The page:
Earlier this month, U.S. President Barack Obama announced a $63 billion, 6-year health initiative to help people in the world's poorest countries.
The lion's share of the money, $51 billion, will go toward existing programs: the President's Emergency Plan For AIDS Relief, or PEPFAR; and programs to fight malaria and tuberculosis. The remaining $12 billion will go toward other health problems, such as diseases that are a symptom of extreme poverty.
White House Press Secretary Robert Gibbs said that despite global health programs initiated largely by the Bush administration, which helped to save millions of lives from HIV/AIDS, malaria and tuberculosis, still, 26,000 children around the world die every day from extreme poverty and preventable diseases:
"In response, the President's 2010 budget begins to focus attention on broader global health changes, including child and maternal health, family planning, and neglected tropical diseases, with cost-effective intervention. It also provides robust funding for HIV/AIDS. The initiative adopts a more integrative approach to fighting diseases, improving health and strengthening health systems."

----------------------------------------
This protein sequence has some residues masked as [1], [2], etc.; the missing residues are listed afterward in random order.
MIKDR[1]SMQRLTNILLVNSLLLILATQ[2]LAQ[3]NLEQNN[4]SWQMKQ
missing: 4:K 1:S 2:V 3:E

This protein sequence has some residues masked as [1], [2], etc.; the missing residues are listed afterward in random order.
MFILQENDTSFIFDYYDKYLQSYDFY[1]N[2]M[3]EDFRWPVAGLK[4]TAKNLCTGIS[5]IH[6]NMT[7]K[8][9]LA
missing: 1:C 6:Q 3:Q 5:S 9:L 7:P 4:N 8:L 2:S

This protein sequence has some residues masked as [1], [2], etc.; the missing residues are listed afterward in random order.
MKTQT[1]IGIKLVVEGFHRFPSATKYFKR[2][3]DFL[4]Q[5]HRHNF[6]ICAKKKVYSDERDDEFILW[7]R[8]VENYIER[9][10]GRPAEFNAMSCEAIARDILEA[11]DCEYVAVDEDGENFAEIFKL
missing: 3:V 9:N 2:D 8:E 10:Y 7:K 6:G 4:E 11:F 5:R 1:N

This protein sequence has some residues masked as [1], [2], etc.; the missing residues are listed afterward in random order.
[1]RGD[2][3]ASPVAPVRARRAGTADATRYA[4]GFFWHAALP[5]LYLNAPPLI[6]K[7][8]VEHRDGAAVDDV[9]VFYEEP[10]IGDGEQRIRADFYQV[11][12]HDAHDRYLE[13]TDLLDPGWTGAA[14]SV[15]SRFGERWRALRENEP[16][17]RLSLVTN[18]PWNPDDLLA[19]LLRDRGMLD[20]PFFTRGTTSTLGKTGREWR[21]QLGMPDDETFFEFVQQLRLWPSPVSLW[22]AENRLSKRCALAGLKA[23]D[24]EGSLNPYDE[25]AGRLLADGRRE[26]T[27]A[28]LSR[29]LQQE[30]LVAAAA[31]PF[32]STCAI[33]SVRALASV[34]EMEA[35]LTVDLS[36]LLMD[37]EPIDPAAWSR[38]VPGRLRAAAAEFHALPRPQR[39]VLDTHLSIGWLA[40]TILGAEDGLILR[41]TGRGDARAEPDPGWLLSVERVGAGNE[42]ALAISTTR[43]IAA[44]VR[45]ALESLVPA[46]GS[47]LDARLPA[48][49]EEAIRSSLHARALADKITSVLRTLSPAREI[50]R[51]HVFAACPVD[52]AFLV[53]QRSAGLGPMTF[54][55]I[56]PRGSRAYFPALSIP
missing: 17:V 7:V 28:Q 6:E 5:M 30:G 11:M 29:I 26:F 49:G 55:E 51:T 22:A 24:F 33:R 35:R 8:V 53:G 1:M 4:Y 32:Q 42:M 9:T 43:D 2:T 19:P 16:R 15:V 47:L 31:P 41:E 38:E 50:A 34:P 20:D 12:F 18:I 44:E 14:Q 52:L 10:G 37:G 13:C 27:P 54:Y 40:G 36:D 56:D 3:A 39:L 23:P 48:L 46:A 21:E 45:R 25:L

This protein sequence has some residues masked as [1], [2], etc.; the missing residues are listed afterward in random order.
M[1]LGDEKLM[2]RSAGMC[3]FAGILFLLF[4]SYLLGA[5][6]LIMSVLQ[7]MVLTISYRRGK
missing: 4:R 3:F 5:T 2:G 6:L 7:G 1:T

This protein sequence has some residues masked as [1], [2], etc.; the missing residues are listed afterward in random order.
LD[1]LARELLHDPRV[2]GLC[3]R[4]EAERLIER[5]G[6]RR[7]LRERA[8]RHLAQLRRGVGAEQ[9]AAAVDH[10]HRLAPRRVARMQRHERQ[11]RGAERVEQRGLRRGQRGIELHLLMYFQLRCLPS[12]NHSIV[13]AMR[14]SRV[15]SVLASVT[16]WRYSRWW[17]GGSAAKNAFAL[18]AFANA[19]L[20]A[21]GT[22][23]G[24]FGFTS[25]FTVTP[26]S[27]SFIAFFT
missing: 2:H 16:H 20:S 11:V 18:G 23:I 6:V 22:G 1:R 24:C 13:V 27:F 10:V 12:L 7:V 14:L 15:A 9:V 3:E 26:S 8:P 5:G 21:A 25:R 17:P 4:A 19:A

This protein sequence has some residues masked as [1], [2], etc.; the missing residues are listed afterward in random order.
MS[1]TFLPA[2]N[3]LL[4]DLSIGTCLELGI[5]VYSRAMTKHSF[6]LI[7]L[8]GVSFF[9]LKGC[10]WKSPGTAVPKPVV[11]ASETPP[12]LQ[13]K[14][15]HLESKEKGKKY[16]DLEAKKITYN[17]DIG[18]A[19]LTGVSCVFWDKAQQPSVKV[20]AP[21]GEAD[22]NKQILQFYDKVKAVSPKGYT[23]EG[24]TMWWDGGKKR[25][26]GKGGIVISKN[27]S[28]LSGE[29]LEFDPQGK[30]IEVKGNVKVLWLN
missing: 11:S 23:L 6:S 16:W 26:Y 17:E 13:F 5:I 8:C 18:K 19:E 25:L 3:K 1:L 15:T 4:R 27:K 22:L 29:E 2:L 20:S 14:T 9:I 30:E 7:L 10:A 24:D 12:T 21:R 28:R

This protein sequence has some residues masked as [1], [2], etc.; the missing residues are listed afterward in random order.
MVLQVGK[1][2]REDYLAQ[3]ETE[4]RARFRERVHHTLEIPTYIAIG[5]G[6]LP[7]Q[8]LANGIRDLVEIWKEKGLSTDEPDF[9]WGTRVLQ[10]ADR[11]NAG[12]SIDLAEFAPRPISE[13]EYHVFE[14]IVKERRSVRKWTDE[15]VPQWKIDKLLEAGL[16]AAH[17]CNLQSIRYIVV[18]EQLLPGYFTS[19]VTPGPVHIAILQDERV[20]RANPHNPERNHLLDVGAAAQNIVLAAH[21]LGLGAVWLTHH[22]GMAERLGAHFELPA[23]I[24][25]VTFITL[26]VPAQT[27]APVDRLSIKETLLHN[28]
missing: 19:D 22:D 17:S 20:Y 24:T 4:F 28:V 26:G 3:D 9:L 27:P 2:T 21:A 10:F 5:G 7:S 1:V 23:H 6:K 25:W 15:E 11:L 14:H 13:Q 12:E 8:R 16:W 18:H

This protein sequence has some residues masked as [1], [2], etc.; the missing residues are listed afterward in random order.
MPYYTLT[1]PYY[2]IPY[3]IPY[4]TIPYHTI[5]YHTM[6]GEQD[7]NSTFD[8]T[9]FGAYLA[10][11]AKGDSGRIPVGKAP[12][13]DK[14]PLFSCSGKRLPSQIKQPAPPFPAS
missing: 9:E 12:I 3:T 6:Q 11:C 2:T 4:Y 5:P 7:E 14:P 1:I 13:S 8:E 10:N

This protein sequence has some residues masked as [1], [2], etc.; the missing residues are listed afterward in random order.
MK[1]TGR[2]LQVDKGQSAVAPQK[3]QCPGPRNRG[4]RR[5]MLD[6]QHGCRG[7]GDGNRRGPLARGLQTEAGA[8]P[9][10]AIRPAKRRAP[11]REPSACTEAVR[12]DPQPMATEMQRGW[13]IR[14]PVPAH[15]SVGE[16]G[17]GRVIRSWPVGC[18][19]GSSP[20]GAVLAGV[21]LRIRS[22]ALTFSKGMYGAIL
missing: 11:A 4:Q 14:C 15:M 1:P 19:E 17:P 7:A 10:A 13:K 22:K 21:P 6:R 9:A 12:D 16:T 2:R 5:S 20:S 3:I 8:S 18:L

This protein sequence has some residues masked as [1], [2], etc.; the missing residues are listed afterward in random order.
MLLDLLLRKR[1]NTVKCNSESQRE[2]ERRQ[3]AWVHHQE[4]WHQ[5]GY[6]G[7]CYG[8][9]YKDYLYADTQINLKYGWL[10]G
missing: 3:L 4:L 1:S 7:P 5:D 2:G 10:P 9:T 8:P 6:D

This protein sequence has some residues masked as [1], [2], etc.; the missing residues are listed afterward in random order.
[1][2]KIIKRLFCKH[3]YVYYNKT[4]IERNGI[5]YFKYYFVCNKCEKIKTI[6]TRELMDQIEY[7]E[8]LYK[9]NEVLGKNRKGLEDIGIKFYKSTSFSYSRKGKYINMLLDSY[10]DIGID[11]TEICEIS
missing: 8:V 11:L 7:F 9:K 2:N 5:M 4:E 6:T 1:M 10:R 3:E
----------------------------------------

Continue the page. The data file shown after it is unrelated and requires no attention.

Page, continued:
The Global Health Initiative will also focus on health problems that could be eliminated with relatively little investment and a sustained commitment, such as diarrheal diseases and lack of obstetric care.
The Global Health Initiative is to be a crucial component of the Obama administration's foreign policy, said U.S. Secretary of State Hillary Rodham Clinton:
"Bringing better health to people around the globe is an avenue to a more secure, stable, and prosperous world. ... With the President’s new initiative and expanded focus, we have an opportunity to further leverage our technical knowledge and expertise, build stronger regional and global partnerships, and use our resources to expand the promise of good health that is the foundation of stronger and more stable families, communities, and societies," said Secretary of State Clinton.
President Barack Obama put it another way: "We cannot wall ourselves off from the world and hope for the best, nor ignore the public health challenges beyond our borders," said President Obama. "Public health crises abroad can cause widespread suffering, conflict, and economic contraction. The world is interconnected, and that demands an integrated approach to global health."
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